If you had a 2 Loud 2 Old Music Mug, I’d tell you to sit back, fill it up with whatever you like and prepare yourself for what is to come. This was an interesting month and some incredible finds…for cheap!! And I mean cheap!! But before we get to the cheap stuff, let’s discuss what first showed up on our doorstep for May…well, it was actually April but it was the day I posted the April Purchases wrap-up so it missed that post. That is the boxset for the Whitesnake album ‘Good To Be Bad”…titled “Still…Good To Be Bad”. Another impressive boxset…or is it?…review to come.
And there was an album that came out months ago on CD and digital, but the album just showed up in May. It is for the lead singer of one of my favorite bands Needtobreathe. It is Bear Rinehart’s second solo album under the name Wilder Woods. It is different then NTB which it should be since he is the voice of NTB. If it sounded like NTB, it would be a NTB album…
It took me a long time to finally get to this book as I’ve had it a long while, but life kept getting in the way. When I was on vacation a few weeks back, I was bound and determined to finish this book and man was it a great read. The 80’s Hard Rock Explosion is the music scene I grew up with and is what I am most passionate about so this book was a no-brainer for me. This book was written by journalists Tom Beaujour who was co-founder of Revolver magazine and Richard Bienstock who was a senior editor for Guitar World magazine plus he has been published in Rolling Stone and New York Times. Both very accomplished writers.
These guys go back to the beginning even before the Sunset Strip music scene and we find out what was really happening and how things got started. The craziness, the sex, the drugs, the rock & roll all here in full uncensored glory. There are so many fascinating stories and I loved learning about the musical chairs between band members in the early days with Jake E. Lee jumping from one band to another, Warren DeMartini possibly playing with a band other than Ratt and just who was in Guns N Roses first and who wasn’t….it was so much to keep up with and a blast to read about. There are a cast of characters chapter showing all the people that were interviewed and quoted and it was 7 pages long. If they were part of the scene, they are in here from Steven Adler to Zakk Wylde and everything in between.
For this version of The Original vs. The Cover, we are covering (pun intended) Ian Hunter’s classic “Once Bitten, Twice Shy”. The song was written by Ian and included on his self-titled solo album he released in 1975 after his departure from Mott the Hoople. The song went to #14 on the UK singles chart and was produced by Ian and great Mick Ronson.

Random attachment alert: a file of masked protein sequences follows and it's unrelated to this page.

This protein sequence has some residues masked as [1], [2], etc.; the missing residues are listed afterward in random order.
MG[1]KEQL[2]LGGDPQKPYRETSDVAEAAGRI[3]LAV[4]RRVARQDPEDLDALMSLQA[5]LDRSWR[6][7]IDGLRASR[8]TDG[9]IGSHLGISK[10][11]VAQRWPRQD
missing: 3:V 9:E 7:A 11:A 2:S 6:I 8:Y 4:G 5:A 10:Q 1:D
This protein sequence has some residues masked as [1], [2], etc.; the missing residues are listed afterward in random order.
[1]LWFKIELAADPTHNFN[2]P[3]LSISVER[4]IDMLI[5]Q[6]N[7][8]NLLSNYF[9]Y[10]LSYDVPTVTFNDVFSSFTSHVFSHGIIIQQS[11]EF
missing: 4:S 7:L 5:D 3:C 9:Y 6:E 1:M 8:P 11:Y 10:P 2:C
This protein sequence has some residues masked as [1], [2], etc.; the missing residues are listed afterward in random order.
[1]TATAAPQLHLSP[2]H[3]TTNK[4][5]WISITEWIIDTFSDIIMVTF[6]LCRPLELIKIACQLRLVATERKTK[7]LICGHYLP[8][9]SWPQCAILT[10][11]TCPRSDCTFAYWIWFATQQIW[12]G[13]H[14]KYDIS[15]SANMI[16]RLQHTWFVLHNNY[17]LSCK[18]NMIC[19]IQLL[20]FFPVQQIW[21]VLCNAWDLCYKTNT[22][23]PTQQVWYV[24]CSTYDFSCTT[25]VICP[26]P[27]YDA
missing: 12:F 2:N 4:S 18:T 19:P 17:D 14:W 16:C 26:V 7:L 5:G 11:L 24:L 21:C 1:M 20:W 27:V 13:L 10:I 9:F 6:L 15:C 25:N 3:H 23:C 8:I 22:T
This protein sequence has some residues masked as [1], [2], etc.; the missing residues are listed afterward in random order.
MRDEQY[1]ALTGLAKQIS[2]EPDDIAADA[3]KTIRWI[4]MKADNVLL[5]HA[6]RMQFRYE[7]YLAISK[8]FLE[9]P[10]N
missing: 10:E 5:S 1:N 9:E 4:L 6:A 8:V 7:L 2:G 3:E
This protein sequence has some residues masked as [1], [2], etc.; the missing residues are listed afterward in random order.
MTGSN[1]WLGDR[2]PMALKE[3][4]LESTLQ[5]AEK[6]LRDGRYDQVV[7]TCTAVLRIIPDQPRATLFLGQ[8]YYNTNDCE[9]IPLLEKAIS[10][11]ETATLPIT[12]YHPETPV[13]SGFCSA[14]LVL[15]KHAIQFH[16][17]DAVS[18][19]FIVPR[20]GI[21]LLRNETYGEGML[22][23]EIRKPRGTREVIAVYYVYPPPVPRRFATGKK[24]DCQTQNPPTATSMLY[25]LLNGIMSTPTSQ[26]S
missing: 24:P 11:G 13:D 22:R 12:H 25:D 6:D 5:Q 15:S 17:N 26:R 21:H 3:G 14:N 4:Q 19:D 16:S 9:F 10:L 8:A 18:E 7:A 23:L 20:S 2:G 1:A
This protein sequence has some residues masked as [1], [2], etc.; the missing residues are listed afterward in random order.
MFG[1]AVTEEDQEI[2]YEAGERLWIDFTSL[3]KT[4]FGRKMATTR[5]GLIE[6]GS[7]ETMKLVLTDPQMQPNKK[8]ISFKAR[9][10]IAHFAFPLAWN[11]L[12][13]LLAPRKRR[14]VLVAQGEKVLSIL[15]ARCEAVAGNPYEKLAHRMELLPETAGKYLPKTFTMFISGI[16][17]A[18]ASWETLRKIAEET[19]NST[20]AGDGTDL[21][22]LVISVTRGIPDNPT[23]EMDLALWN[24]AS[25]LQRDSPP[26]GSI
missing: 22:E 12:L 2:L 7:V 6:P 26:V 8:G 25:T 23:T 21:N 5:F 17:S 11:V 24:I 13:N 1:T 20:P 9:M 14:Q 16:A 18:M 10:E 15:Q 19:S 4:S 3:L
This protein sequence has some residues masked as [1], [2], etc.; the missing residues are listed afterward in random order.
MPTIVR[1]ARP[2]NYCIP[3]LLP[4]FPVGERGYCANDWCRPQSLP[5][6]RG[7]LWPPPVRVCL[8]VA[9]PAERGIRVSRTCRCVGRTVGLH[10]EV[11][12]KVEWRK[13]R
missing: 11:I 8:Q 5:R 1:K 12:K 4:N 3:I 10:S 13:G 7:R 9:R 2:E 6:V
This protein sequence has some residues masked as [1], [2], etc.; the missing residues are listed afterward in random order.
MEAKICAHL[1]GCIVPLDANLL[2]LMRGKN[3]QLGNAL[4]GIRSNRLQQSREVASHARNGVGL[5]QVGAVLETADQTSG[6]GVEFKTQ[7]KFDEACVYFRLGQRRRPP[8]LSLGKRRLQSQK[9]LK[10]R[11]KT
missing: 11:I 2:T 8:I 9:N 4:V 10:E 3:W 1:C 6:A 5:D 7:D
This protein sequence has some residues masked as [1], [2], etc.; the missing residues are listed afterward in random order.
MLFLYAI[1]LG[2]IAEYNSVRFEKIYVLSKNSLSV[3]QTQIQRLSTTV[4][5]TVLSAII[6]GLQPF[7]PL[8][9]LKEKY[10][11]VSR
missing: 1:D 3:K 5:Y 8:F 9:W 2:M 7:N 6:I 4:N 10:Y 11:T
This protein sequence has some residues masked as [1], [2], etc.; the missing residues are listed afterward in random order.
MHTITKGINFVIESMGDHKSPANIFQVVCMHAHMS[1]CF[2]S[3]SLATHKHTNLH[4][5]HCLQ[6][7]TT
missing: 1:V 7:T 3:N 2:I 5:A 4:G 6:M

The song hasn’t been covered by a whole lot of acts, but one of the most famous was by Great White. So, let’s sit back, have a listen and compare the two and determine who has the best version of “Once Bitten, Twice Shy”.
The song tells the story of a rock musician who meets a girl why he is out on tour and becomes intimate with her (meaning he has sex with her). He thinks she is young and innocent until to his dismay he discovers she has been around quite a lot and been with a lot of other musicians. It is a classic tale of old!!
The title of the song comes from the old expression meaning once you have been hurt once, you become less trusting and cautious going forward. The phrase dates back to 1484 and is traced back to an English printer (William Caxton), the first to publish a translation in to English of Aesop’s tales. There is your history lesson for the day.
Through the tragedies (Rhode Island night club fire), the legal battles over the band name, and even the health scares, Jack Russell has persevered. Jack Russell’s Great White delivers a stellar album with ‘He Saw It Comin’.
The album is a huge surprise as I wasn’t expecting much, but man did Jack and the band exceed all expectations. If you are expecting Great White, this is not that band. Jack Russell has gone his own way.
The album doesn’t have a heavy sound throughout, but takes you on a journey through many different styles that cohesively fit together. Jack raps briefly on “She Moves Me”, they completely rock out on “Spy Vs. Spy” (a throwback to MAD magazine?), have total fun with “Crazy”, and they doo-wop on “Godspeed”.